Sunday, 31 May 2015

The week after Chelsea

Rosa sericea JMG N3 flowering in my parents' garden: grown from seed collected in Nepal in 1988.
As usual I took the week of the Chelsea Flower Show off from work, and spent the time visiting friends and gardens in southern England. These are a few images from places visited during that week - now already seeming some time ago.

A very attractive - but unnamed - peony at Westwell Manor.

I visited Westwell Manor near Burford, Oxfordshire, in conjunction with the Culham & District Horticultural Club. Owned by the Gibson family, a charming, classically Cotswold house is surrounded by six acres of garden rooms.

Although there is good planting, the Westwell Manor garden, which was the creation of the late Mrs Gibson, is very strong on structural elements, whether living or inanimate. It was very interesting to se how these clipped Quercus ilex flush in different colours.

Strong lines: rows of lavender meet the verticals of power-washed Betula utilis subsp. jacquemontii.

On the Thursday I had a pleasure of a tour round Worcester College, Oxford, with the Head Gardener, Simon Bagnall. This is a newly opened up view of the Provost's Lodging - a complete transformation of a formerly rather murky area.
Wisteria floribunda over a Worcester College archway.
The beautiful spring flush of Quercus candicans.

Buttercups under the old fruit trees in the Worcester orchard.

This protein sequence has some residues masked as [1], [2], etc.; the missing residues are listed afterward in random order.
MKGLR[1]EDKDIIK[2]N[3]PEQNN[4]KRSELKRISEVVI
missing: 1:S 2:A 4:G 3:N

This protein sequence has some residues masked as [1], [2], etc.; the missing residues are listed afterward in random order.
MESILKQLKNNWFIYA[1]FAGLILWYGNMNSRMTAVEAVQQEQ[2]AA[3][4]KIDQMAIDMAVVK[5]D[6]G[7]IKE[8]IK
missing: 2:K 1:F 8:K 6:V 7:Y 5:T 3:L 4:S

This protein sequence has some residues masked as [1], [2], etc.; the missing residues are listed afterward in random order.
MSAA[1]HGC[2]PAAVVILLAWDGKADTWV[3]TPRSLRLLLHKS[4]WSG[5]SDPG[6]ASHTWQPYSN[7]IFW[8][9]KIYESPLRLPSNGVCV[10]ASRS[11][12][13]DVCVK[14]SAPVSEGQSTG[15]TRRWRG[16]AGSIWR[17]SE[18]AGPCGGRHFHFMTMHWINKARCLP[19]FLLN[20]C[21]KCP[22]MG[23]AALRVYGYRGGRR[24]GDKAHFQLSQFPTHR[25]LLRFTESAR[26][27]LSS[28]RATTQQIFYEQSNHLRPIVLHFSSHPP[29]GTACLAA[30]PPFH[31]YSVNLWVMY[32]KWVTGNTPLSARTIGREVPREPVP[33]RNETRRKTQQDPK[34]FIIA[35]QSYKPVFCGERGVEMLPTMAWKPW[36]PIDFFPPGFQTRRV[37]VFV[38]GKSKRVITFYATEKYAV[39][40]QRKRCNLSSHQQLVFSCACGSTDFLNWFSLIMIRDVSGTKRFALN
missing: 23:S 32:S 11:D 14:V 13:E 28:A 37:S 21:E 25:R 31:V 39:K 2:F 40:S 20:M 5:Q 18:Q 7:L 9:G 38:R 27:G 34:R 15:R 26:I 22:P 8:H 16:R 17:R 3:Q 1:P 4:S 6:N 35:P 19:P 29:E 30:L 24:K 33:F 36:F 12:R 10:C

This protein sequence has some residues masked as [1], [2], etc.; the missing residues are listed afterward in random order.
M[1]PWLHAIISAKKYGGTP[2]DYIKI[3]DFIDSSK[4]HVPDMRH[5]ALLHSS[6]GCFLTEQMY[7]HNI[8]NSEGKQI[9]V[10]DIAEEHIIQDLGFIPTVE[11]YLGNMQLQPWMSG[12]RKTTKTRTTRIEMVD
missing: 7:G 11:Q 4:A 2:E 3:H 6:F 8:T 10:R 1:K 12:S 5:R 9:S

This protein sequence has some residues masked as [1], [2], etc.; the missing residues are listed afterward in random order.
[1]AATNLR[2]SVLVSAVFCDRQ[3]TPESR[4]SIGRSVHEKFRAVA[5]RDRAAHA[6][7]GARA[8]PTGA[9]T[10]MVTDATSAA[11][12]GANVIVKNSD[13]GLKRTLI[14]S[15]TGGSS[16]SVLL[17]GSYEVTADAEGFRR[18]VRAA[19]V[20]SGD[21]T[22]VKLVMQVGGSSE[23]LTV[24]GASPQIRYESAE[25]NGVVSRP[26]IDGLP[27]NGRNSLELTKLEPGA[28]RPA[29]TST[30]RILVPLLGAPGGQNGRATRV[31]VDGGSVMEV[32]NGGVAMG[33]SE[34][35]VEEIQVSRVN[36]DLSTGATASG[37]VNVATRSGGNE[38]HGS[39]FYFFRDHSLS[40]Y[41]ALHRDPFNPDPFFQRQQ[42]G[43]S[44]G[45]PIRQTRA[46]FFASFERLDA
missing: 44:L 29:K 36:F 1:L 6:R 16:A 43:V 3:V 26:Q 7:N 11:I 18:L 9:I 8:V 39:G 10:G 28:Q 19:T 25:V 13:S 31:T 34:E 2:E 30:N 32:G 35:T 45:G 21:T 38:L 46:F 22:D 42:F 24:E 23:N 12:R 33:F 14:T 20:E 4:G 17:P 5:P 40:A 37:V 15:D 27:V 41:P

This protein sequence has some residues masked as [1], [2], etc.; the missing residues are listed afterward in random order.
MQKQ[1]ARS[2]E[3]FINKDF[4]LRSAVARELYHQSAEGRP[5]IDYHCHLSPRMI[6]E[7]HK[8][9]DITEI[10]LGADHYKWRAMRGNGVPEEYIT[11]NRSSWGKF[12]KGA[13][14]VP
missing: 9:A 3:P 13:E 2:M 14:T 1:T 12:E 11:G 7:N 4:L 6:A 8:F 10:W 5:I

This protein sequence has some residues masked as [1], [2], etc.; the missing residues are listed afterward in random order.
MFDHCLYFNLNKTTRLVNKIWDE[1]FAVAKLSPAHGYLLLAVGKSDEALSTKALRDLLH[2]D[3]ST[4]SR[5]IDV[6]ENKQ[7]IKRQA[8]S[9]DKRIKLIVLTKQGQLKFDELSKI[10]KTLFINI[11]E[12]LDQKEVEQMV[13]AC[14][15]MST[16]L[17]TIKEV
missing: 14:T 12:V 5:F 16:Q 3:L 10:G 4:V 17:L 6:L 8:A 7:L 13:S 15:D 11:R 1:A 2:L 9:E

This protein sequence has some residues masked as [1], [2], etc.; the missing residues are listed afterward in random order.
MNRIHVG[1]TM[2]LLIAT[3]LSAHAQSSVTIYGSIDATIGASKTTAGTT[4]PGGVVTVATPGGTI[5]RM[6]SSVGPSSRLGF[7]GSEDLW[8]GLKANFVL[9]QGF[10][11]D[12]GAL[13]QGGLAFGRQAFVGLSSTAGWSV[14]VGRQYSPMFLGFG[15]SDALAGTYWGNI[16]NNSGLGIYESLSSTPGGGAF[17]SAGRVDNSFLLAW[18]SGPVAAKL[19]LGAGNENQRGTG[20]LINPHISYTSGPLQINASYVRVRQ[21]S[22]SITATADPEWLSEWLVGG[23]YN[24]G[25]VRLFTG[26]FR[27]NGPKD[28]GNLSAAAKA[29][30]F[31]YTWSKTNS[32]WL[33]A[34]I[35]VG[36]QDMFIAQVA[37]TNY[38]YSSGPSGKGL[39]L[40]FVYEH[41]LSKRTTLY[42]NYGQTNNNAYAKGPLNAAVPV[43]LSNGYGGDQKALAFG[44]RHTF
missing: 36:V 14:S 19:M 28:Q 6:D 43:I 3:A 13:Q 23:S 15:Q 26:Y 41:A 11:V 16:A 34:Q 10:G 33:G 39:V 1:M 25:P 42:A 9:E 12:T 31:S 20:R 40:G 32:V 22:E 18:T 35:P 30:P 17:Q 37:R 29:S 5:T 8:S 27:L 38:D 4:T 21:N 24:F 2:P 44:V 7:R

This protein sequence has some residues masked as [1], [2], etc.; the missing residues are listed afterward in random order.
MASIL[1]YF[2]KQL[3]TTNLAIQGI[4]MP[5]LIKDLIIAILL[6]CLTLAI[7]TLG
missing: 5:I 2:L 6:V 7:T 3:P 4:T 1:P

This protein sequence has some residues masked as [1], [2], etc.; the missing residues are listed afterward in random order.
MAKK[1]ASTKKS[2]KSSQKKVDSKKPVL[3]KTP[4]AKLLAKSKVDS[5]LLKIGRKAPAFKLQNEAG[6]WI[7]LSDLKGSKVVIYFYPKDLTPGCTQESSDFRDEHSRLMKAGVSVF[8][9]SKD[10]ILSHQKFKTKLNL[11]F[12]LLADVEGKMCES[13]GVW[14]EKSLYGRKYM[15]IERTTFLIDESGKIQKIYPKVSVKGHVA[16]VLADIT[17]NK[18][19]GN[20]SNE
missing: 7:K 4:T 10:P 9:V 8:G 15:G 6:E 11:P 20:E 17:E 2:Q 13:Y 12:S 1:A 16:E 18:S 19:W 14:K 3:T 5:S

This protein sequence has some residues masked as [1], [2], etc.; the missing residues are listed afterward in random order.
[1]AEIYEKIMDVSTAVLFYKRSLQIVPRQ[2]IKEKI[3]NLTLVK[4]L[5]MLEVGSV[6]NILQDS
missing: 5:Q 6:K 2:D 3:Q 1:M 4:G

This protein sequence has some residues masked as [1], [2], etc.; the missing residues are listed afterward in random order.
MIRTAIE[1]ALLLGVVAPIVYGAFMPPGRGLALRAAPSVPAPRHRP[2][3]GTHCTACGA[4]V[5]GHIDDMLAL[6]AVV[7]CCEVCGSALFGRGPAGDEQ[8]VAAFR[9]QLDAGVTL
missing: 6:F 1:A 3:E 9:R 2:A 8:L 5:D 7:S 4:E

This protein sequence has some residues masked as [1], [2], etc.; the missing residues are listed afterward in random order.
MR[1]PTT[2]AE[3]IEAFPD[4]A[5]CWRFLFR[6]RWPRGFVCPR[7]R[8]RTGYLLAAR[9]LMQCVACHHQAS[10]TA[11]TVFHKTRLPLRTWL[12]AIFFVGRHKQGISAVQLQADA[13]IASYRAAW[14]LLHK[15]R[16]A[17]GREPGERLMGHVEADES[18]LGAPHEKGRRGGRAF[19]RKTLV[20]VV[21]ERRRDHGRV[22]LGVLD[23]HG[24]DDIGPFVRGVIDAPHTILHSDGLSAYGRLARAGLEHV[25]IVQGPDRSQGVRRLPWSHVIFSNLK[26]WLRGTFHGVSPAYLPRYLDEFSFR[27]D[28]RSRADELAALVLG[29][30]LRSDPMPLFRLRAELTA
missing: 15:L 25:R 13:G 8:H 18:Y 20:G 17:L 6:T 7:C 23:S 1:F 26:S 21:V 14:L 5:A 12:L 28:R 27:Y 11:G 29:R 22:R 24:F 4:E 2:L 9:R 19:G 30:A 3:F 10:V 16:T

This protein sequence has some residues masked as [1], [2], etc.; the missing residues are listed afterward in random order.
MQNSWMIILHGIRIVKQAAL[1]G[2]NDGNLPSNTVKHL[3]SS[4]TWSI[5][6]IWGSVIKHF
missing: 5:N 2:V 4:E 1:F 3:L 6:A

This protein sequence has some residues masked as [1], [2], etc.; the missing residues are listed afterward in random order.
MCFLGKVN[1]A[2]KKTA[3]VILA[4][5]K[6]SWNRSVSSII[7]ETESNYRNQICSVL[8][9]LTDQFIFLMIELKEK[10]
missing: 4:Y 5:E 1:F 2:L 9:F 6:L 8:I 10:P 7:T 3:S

On Thursday evening my mother and I went botanising at Winter Hill, a fine tract of chalk downland near Cookham, Berkshire, remarkably unspoilt amid the congestion of the Thames Valley.

Abundant Meadow Saxifrage (Saxifraga granulata) was one of the highlights of the evening.

A rather yellow moment at the Garden House, Condicote, Gloucestershire, on the Friday.

Exquisite planting at Condicote: Adiantum venustum, Milium effusum 'Aureum' and new shoots of Danae racemosa.

Subtle but delightful: Peltaria alliacea, Aquilegia vulgaris and Nectaroscordum siculum, at Cotswold Garden Flowers, Badsey, Worcestershire: my last port of call before heading north.

The display beds at CGF are full of good plants but are rather chaotic: here the yellow-leaved raspbery (Rubus vitis-idaea 'Aureum') is weaving between hellebores, Crocosmia and Sweet Woodruff (Galium odoratum).


  1. A whole week visiting gardens!...sounds and looks like heaven!

  2. Lovely Blogspot, John.

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